Love in the digital age

Copyright Jori Bolton

Communicative English class about romance and smartphone app obsession, based on short film 97%

One of my favourite films of the last ten years or so is Spike Jonze’s Her (2013). It is at once science fiction and science present, with many of its ideas about artificial intelligence and its effect on relationships already seeming quite plausible. What I feel is the strength of Her is its uncynical view of love in the digital age. A dystopia it may be, but it is neither judgemental or preachy. Continue reading

Pop portals and prepositions

Communicative English class about portals and prepositions of movement featuring an iconic pop video and the work of visual artist Michael Patterson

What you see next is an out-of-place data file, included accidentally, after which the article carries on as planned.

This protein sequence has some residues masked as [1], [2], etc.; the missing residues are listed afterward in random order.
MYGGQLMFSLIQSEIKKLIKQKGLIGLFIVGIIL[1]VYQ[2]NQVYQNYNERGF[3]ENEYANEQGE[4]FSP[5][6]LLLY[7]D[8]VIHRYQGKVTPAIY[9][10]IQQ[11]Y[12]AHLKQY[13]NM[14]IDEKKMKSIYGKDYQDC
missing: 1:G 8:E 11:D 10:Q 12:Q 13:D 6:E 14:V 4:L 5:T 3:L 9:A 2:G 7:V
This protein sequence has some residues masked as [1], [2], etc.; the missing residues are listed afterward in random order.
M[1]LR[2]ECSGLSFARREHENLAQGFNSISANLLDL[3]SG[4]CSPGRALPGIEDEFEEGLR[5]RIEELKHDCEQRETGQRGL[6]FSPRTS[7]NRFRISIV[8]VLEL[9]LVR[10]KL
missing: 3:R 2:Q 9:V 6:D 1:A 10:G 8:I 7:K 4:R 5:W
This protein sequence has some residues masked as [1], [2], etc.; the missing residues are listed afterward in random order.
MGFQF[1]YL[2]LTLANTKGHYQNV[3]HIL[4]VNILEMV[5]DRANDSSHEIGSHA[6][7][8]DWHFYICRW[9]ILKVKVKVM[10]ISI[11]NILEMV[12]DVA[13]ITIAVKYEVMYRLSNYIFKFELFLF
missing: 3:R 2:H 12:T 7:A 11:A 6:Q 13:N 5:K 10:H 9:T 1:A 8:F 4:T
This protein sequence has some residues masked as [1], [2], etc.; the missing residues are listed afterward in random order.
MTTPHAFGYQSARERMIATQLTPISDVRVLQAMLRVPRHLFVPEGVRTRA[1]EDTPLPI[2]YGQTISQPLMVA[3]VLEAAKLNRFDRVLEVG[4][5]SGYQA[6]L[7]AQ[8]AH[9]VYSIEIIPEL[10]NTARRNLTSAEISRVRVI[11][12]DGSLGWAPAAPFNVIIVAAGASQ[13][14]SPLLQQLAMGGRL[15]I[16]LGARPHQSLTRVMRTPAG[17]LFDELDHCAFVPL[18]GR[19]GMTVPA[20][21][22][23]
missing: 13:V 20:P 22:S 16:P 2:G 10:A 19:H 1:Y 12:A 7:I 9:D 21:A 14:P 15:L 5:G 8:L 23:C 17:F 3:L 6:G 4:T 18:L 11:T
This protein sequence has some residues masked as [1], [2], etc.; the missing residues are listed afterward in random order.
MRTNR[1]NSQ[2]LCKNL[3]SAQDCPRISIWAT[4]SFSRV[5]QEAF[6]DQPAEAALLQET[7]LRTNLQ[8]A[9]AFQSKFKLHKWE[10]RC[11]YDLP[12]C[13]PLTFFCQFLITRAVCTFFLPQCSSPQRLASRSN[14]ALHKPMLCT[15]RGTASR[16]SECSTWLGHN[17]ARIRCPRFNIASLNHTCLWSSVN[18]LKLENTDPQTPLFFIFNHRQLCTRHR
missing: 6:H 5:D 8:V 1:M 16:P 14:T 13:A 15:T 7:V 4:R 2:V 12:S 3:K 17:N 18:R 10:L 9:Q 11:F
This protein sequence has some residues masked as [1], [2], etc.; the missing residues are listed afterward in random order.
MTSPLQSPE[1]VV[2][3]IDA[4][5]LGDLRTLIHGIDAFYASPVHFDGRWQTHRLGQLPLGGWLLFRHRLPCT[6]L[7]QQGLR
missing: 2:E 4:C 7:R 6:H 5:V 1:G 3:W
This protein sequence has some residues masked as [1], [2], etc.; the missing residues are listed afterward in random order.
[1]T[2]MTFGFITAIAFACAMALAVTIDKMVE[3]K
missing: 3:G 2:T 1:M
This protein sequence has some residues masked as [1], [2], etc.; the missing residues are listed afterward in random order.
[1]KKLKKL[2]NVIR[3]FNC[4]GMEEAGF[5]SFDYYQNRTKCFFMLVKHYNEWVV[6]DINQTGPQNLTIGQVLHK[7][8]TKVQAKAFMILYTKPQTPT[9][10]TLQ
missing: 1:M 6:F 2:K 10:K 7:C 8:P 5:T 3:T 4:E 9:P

I’m a big fan of portals into other dimensions. Watching the David Lynch/Mark Frost television series Twin Peaks on BBC2 in my second year of secondary school was something of a gateway drug – if you’ll pardon the pun – to all manner of strange and surreal culture. Dale Cooper’s final disappearance into the Black Lodge, a kind of purgatorial antechamber peopled by backwards-speaking dwarves and taciturn giants, tapped into a long tradition of portals into other realms, notably in children’s literature, horror and science fiction. Continue reading

Stages of Life

Louis Faurer, Accident New York City, 1952

Film, music and photography-based ESL/EFL class about the stages of life

After my last – rather academic – post about Bladerunner and optical illusions, I thought a more lighthearted approach was in order today. Saying that, it begins with a corollary to that discussion, namely the photo above, Louis Faurer’s Accident New York City (1952), which is anything but lighthearted. As with in the scene featuring Deckard’s Esper machine, it is a photograph that keeps on giving, the reflection of what might be a storefront window affording a near panorama of simultaneous activity that seems to tell two or more stories. Continue reading